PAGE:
Food pantry's supplies lower than expected
For a while, Johnstown-Northridge Community Food Pantry director Ruth Krumm was pretty certain the pantry's supplies would last into the summer.
That's not the case, though.
"Right now, we've had to buy quite a bit of food," she said. "The thing is, we're getting so many more people coming in. It's kind of been a struggle lately."
Krumm said not only are more families visiting the pantry, which is housed within the Johnstown Independent Baptist Church, but they also are larger families. Many have five to nine members, she said.
She said it's become really tough to provide families with $10 and $15 Kroger certificates so families could buy perishables that the pantry can't store properly. It's not uncommon, she said, for $100 worth of certificates to leave the pantry in less than an hour.
Krumm does not believe the food pantry's woes are related to operation.
"We have an outstanding treasurer in Al Curran," she said. "He's been really helping."
Even with supplies low, she said, Curran emphasizes providing all the food a family needs.
"He never says you should put less (food) in a box," Krumm said.
The pantry served 129 families in April and 121 in March. Thus far in May, the pantry has served more than 50 families. Krumm said donations have been generous, but for whatever reason, the demand has increased. The pantry is supposed to serve only people who live within the Johnstown-Monroe and Northridge school districts, and as far as Krumm knows, no one from outside the area is trying to use the pantry, with one or two possible exceptions.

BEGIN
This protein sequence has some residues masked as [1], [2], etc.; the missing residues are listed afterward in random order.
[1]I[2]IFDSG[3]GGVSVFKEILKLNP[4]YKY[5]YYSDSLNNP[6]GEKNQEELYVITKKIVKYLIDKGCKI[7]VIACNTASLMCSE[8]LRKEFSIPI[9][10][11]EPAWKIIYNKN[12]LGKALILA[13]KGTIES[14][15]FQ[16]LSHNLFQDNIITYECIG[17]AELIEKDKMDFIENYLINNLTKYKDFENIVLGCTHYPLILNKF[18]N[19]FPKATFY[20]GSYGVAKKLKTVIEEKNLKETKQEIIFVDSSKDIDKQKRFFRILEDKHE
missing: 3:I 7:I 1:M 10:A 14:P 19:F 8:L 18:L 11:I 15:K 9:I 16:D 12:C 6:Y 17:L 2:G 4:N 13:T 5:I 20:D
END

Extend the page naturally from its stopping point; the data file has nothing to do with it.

"I don't think there are too many people (unfairly) taking advantage of it," she said.
No matter the reason, Krumm said, the bottom line is that local need is strong and the food pantry could use donations to help feed area families.
"Nothing is too large or too small for us to take," she said.
The pantry is in need of both food donations and money for certificates.
Krumm said she appreciates all of the pantry's regular benefactors, such as the Faith Fellowship Church, the Alexandria and Johnstown Methodist churches, K-Ceps Automotive, which holds food drives, and Northridge Middle School, which held a food drive in March, in addition to the competitive food drives the Northridge and Johnstown-Monroe districts hold in the fall. She said the Johnstown American Legion Post 254 never hesitate to donate money when its members hear the food pantry was in need. The Panera Bread company has donated generously, as well, shipping in bread and "lots of bagels" on Mondays, she said.
Those who want to donate or use the pantry's services should call 740-924-2835.
Krumm described a recent visit in which an older couple visited the pantry. She said the woman cried the entire time she was there, saying that never in her life has she had to rely on a food pantry.
"I told her not to feel bad," Krumm said. "That's why we're here."